Home Internet The Open Internet stages a comeback: consumers and ad dollars flocking to Premium Content

The Open Internet stages a comeback: consumers and ad dollars flocking to Premium Content

The tides are turning in the digital advertising landscape. According to a new report by The Trade Desk, consumers are spending a record amount of time on the open internet, and advertisers are following suit. This shift marks a significant change from just a decade ago, when walled gardens like Facebook and Google dominated both user attention and ad spend.

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Rise of Premium Content 

The report highlights a key finding: consumers in the US now dedicate a staggering 61% of their online time to the open internet, compared to just 39% within walled gardens like Facebook and Google. This trend coincides with the rise of premium content on the open web, including streaming services, podcasts, and trusted journalism.

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“The open internet is at a tipping point,” says Jeff Green, CEO of The Trade Desk. This surge in popularity is fueled by the explosion of engaging channels like Connected TV (CTV) and digital audio. Daily consumption of these services has doubled in the US since 2019, with viewers now spending over 5 hours a day on the open internet.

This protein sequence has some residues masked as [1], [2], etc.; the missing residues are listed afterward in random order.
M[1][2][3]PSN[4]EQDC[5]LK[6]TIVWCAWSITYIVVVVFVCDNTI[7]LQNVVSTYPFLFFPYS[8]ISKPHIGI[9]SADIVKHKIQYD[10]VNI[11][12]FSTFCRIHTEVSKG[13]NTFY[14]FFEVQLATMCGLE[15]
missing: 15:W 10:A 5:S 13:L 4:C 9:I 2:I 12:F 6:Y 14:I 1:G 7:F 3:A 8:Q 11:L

Ad dollars shift gears

Advertisers are taking notice. For the first time in a decade, Google and Facebook’s combined share of digital ad spend dipped below 50% in 2022. This trend continued in 2023, with these giants now accounting for just 46.6% of the market. This shift is driven by a desire to reach audiences on platforms offering premium content, brand safety, and greater transparency.

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Concerns over walled gardens 

The report also points to growing concerns around walled gardens’ practices. The US Department of Justice lawsuit against Google, alleging anticompetitive behavior, reflects a broader worry about the lack of control and visibility advertisers have within these closed ecosystems, explained Jeff Green, “Whether it’s the U.S. Department of Justice lawsuit against Google, questions about ad viewability, concerns around the brand safety of user-generated content or the growing war on journalism by walled gardens — marketers are looking for an alternative”.

Looking ahead, the future of the open internet appears bright. The burgeoning CTV market, with its live sports and high-quality programming, is a prime example. CTV is now the fastest-growing ad format in the US, attracting not only viewers but also coveted demographics like young adults with significant purchasing power.

This global shift in consumer behavior and advertising spend presents a pivotal moment for the open internet. As The Trade Desk report suggests, the key to continued success lies in providing easy access to this high-value content while safeguarding user privacy and fostering a healthy advertising ecosystem. The Sellers and Publishers Report is a biannual report by The Trade Desk, examining the advertising trends on the open internet. 

 

 

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